Thinkgeek's Rocket Fuel Pour-Over Coffee Drip ($10) is a great, science-fictional way to make your single-cup pour-overs. Why flange when you can fin? It's made by the fine folks at Gama-Go.

Tiny wearable camera, rubber band loom, Picklemeister [Gadgets 005]

In each episode of Gadgets the editors and friends of Boing Boing recommend technology they love and use. This time Xeni, Jason, and Mark talk about superior shoelace replacements, a rubber band loom, a wearable camera, a krautmaker, a handheld marine VHF radio, and a fitness tracker with a 1-year battery. Plus a great website for finding free fonts.

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Haunted Mansion merch preview


The Disney Parks blog has a preview of the reference art being used to develop merchandise for the 45th anniversary of the Haunted Mansion. There's 100 new items coming, and based on this reference material, they're going to be great.

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Kickstarting Kibo: robot-blocks for kids 4-7

Jenise sez, "When I worked for a robotics company, I complained bitterly about the lack of robotic toys for my daughter to my boss, Mitch Rosenberg. Yesterday, he sent me an email with the answer to my problem: KIBO, a robot kit specifically designed for kids age 4-7. Mitch partnered with Marina Umaschi Bers, co-creator of Scratch Jr., to found KinderLab Robotics, Inc., and they're trying to produce the toy I dreamed of for my daughter."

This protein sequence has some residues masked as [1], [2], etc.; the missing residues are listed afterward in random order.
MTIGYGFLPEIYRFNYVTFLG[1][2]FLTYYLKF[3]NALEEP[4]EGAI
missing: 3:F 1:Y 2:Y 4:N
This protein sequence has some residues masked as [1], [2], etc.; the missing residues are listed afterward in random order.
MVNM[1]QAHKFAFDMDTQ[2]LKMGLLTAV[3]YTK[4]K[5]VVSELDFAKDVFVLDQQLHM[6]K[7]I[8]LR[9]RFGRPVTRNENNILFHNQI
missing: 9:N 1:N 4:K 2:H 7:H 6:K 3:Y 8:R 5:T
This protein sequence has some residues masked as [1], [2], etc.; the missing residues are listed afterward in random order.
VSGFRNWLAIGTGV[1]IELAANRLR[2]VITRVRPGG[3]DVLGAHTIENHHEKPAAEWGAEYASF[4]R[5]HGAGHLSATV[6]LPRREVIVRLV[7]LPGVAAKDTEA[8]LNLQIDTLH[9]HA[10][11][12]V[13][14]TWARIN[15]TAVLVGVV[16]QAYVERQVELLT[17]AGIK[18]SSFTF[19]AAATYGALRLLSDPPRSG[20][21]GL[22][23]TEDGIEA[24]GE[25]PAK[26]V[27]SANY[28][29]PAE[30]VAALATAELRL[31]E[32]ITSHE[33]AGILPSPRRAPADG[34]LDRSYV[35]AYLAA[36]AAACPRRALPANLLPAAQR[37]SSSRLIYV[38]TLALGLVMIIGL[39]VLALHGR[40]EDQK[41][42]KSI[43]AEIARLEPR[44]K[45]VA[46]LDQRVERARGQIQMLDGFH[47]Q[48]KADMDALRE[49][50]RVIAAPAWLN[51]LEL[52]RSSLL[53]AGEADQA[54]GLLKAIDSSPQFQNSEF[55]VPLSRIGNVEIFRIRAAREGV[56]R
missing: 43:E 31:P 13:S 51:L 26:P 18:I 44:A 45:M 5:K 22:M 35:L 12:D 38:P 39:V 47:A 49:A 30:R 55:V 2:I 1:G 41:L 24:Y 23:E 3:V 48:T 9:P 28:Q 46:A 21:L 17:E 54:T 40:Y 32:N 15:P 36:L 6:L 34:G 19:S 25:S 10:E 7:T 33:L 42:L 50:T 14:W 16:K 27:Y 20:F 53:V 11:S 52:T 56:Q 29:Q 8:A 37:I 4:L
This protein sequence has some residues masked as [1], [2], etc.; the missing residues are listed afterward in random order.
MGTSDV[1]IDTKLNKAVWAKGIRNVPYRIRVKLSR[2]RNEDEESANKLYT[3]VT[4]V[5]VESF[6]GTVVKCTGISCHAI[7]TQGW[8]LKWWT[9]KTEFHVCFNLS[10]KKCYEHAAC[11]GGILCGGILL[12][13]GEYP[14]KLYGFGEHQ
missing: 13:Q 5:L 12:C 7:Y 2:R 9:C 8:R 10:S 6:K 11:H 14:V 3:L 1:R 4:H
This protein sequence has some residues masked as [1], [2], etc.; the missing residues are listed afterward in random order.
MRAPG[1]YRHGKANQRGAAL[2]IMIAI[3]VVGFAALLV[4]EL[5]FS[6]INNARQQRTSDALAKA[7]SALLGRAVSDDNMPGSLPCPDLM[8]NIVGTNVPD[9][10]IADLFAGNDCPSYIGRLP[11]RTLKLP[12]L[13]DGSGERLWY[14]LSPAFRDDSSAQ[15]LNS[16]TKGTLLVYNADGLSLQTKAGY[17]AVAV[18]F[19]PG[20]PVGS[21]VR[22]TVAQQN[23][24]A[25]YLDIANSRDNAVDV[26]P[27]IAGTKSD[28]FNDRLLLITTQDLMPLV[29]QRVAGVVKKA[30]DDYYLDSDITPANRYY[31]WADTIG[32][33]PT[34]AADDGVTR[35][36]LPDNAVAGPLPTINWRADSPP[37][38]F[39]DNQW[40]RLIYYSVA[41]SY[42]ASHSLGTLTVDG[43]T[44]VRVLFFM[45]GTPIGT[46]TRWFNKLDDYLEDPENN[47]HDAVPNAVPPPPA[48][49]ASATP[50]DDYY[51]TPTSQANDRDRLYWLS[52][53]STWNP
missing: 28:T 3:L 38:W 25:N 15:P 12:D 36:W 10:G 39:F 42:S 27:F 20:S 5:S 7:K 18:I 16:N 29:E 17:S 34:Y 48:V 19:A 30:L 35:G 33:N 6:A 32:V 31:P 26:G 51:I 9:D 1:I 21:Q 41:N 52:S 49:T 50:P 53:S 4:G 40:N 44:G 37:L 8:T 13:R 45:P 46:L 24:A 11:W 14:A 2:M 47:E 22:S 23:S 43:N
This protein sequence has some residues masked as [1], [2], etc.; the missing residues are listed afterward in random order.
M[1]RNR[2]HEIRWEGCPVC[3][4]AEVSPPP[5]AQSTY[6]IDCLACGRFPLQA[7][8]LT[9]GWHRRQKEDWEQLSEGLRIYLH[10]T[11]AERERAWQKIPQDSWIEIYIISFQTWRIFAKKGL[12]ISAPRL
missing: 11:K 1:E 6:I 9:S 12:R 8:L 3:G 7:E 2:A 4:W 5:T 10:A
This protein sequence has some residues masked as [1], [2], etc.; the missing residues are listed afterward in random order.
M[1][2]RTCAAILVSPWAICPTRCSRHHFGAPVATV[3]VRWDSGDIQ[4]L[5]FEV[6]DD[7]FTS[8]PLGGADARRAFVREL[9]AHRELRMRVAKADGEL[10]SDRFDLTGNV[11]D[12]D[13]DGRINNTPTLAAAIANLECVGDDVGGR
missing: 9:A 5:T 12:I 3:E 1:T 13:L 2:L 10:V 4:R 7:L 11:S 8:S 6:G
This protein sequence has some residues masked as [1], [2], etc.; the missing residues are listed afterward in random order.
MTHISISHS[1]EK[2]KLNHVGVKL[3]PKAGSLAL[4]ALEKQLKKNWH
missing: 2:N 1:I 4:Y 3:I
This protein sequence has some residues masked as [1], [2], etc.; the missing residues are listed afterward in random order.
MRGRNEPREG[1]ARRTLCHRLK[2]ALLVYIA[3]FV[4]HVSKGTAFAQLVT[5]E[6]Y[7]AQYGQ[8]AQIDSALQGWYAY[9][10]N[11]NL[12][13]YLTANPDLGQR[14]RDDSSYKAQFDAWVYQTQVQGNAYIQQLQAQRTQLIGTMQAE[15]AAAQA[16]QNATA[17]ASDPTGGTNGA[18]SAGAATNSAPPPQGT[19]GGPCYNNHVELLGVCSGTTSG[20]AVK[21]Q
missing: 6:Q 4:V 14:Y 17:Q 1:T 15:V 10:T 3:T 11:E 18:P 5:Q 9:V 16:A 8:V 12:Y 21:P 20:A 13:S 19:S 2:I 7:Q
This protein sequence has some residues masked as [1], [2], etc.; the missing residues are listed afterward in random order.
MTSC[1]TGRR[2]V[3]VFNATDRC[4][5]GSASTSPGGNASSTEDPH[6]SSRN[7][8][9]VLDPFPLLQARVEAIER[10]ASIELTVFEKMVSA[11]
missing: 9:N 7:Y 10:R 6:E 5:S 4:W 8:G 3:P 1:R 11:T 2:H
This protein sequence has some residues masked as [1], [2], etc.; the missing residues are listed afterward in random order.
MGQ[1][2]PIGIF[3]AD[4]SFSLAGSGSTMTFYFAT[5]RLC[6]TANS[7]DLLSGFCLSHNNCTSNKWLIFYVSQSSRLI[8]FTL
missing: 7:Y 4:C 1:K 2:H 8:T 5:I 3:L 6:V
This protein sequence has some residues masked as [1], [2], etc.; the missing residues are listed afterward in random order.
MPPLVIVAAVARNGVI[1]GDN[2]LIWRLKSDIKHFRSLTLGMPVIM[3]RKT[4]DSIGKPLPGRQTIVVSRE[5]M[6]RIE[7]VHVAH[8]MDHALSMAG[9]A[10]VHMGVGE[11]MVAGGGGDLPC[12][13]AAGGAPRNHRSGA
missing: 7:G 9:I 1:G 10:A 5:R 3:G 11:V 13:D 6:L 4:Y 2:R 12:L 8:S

Looks amazing, but it ain't cheap: $219 minimum to get the actual blocks, $349 for the full set.

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Clive Thompson -- guest on new Cool Tools podcast


Kevin Kelly and I launched a new podcast at Cool Tools. In this entertaining second installment of the Cool Tools podcast, Clive Thompson, author of Smarter Than You Think: How Technology Is Changing Our Minds for the Better, discusses the problem with laptop calculators, a surprising use for uncommonly bad tools, and what we all can do to stop stock photos from ruining the internet… all while introducing us to some terrific cool tools. (Listen to episode 001 with guest David Pogue here.)